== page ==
Three Imaginary Girls

Seattle's Indie-Pop Press – Music Reviews, Film Reviews, and Big Fun

Nana Grizol rocks my world.It's no secret that any Bright Eyes recording makes me weak in the knees. I also shouted my love for the New Bad Things from a mountain top once. And then there was that time that I punched out that guy who bad mouthed Pavement. I wear my loves on my sleeve and care for them with a bottomless well of devotion (even when they do things like make out with Winona Ryder or go through slight over-hyped / melodramatic patches). I'm sure at times such predictability and steadfastness is annoying to those around around me. Dear friends, watch out, because I've found a band that brings all of these favorites together in an unfeigned Athens, GA wrapper.

I'm only on my second listen of the Nana Grizol album and I'm already on the brink of tears it's so good. Although, warning to the masses, I can understand that it might not be for everyone. The songs spew alt-folky quivering preachiness that Conor Oberst or Will Sheff (Okkervil River) could flawlessly karaoke. Its jangly, trumpet-infested perfect-haphazard sing-alongs bring to mind Neutral Milk Hotel and the New Bad Things with Pavement quirk sprinkled on top. I love it so much I wish I could listen to two copies at the same time. It's nearly creepy that this, their debut album, is titled Love it Love it (released on Orange Twin).

Go listen to four of their songs posted on the Nana Grizol MySpace. While there, you can see if they are coming to your town soon (sadness: they aren't coming to Seattle this time around)

Want to obsess about them with me? Here's the official bio:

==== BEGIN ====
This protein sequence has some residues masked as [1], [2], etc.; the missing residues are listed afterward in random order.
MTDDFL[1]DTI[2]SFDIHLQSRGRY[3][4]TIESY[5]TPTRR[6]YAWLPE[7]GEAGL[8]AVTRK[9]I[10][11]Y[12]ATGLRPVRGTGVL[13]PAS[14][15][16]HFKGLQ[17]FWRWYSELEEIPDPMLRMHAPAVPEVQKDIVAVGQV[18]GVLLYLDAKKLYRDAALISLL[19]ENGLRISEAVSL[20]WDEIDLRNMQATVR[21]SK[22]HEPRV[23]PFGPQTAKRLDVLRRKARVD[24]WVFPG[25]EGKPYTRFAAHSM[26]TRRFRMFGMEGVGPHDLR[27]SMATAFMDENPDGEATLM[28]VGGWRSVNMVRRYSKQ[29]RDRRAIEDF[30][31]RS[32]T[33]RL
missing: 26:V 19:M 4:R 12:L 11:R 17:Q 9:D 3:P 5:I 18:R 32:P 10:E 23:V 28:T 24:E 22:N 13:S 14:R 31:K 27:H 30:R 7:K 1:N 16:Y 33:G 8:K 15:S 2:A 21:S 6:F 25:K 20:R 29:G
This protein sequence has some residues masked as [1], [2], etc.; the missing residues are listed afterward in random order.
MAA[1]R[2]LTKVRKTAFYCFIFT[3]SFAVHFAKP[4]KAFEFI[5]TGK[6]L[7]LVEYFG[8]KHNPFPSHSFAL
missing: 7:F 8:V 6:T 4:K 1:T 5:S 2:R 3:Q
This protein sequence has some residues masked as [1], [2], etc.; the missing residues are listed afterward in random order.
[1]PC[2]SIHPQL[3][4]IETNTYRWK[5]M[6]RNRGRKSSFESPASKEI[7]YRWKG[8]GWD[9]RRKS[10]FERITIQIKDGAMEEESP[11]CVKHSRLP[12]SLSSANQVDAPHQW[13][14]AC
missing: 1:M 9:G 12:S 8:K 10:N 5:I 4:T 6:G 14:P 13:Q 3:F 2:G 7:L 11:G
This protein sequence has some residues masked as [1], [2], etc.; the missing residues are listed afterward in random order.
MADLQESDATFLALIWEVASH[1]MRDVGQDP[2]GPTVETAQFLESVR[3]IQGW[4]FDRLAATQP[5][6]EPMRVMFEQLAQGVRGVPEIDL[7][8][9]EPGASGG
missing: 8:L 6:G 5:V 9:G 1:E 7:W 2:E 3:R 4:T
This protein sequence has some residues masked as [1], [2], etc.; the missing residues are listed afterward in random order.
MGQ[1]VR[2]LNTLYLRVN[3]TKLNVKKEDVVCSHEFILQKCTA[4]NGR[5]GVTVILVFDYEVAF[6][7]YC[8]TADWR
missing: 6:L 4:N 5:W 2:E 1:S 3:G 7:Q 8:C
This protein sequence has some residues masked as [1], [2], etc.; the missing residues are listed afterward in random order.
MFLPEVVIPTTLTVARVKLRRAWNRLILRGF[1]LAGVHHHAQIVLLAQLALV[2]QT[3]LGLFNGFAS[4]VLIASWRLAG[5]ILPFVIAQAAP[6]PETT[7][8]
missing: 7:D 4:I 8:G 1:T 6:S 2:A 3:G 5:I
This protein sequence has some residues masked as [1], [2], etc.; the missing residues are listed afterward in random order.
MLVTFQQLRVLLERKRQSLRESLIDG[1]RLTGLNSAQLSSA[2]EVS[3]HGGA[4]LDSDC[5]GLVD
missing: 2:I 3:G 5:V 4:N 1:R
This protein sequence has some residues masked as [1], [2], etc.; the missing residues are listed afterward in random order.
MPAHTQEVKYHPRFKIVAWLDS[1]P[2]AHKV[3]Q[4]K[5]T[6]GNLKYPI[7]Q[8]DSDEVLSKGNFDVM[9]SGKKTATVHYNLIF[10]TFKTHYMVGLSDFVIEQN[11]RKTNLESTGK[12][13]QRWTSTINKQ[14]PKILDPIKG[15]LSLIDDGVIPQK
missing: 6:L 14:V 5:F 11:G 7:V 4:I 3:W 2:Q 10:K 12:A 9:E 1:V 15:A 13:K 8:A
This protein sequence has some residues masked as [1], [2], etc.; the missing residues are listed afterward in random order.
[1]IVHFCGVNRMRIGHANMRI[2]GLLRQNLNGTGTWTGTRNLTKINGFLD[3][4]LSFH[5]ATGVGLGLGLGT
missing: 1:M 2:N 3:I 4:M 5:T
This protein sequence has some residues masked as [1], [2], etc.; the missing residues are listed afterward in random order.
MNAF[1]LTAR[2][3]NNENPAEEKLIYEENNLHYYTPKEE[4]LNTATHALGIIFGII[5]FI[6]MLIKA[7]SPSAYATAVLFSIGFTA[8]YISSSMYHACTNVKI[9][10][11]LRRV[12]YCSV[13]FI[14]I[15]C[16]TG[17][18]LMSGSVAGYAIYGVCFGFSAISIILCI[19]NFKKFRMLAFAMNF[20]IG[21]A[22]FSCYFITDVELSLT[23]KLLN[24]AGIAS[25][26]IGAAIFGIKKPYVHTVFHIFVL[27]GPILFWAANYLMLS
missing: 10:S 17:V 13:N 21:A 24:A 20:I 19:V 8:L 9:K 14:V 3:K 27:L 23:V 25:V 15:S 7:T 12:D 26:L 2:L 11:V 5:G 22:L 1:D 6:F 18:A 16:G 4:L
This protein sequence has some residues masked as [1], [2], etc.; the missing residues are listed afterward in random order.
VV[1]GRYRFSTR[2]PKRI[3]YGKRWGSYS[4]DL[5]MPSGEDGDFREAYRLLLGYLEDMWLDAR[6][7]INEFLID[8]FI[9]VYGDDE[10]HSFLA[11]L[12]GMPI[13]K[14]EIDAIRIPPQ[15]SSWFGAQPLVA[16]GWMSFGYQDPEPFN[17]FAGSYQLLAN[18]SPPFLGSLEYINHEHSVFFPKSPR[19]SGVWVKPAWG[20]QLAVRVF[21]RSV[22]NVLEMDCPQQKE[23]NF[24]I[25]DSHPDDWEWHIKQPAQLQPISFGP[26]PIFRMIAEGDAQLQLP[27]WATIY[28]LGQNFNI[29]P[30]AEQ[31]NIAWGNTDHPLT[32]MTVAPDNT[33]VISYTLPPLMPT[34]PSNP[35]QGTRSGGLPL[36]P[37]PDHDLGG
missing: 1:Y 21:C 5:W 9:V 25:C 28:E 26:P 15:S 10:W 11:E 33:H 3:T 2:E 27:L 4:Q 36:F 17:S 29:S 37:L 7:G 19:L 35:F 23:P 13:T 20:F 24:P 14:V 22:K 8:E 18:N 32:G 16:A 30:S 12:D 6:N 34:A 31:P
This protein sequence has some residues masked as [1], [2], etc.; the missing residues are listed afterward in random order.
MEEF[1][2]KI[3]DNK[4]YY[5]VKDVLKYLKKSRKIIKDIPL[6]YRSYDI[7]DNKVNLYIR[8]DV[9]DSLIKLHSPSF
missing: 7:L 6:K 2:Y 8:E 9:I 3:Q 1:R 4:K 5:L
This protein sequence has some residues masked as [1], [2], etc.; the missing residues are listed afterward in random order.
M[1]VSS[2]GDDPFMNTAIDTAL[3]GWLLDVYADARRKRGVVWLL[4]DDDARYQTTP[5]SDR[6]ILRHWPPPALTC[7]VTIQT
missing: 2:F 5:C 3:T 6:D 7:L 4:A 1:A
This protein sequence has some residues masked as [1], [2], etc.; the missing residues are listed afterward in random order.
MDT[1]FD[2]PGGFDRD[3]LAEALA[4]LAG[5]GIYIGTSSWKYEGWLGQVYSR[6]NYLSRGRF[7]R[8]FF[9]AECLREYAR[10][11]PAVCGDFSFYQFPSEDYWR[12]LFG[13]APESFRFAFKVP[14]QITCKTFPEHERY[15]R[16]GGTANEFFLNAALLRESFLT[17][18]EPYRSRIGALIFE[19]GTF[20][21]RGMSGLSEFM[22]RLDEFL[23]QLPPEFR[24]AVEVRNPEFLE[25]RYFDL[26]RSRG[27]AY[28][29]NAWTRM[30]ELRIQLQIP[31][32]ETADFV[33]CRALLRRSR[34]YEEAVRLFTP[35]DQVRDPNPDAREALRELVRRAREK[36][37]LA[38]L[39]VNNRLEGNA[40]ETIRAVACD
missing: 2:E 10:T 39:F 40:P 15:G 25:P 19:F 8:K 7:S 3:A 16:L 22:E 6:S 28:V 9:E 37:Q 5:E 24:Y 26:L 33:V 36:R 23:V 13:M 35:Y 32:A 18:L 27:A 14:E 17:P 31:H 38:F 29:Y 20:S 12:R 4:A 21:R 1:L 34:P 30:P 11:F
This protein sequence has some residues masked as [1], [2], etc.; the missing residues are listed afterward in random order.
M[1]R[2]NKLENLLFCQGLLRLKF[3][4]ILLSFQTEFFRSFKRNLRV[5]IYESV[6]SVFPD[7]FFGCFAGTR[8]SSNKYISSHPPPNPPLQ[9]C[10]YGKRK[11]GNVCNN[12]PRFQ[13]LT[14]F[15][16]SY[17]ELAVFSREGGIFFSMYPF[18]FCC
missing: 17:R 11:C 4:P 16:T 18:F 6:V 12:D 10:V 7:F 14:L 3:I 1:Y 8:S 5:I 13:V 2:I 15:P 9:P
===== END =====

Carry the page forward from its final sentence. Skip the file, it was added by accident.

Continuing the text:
Less of a band than an exuberant orbit of bright weird planets circling the joyful kinesis of main-songster Theo Hilton, Nana Grizol's debut album Love It Love It sees release on Orange Twin on May 13, 2008. Recorded in their hometown of Athens Georgia directly after a month-long tour of DIY spaces across the States, this record finds the band brimming with energy and rightly well-honed where live performance is concerned; Love It Love It sacrifices none of the band's beloved, sweat-stained essence.

The crew augments Theo's book-open vocals and beautiful fingerpicking with a suitably eclectic array of instrumentation. Laura Carter and Robbie Cucchiaro, both formerly of Athens' legendary and notoriously horn-buoyed Neutral Milk Hotel, head up a brass-and-winds section comprised of Laura's celebratory trumpet, Robbie's Baritone Euphonium, a couple clarinets, harmonica, recorder and whatever else you can pack into a touring-trunk and bring along for a blast. Rhythmic backbone comes courtesy of Southern punkrock siren Madeline Adams' bass, Matte Cathcart's drumming and some right-on Fender Rhodes piano provided by Hot New Mexicans' mainman Patrick Jennings.

The catchy, heartfelt crunch of the album's opener, "Circles Round The Moon," segues seamlessly into the brassy, beautiful circus-lullaby, "Tambourine-n-Thyme." Things get sad and stripped down with "Tiny Rainbows" — a gentle plaint nudged toward the light by the brilliant horns. And "Broken Cityscapes" gets positively naked: Theo's adamant vocal sounds above his acoustic guitar and a couple rattles.

Theo's lyrical voice is ruralist, lovelorn and punkrock in the most primal way: he looks to explicate a world gone way wrong on the most basic, inhumane levels. Experiences gained on the touring road and at his home at the Orange Twin Conservation Community have led him to question the empty life of the modern American, and the disquieting ways the inherent Dystopia have made itself manifest on our own interior landscapes.

Orange Twin Records is a record label and web site run by members of Elf Power and Nana Grizol which is raising funds for land preservation and sustainable development. We are currently working on an 150 acre eco-village in Athens, Ga. We support artists by providing an affordable place for them to display and sell artwork and music at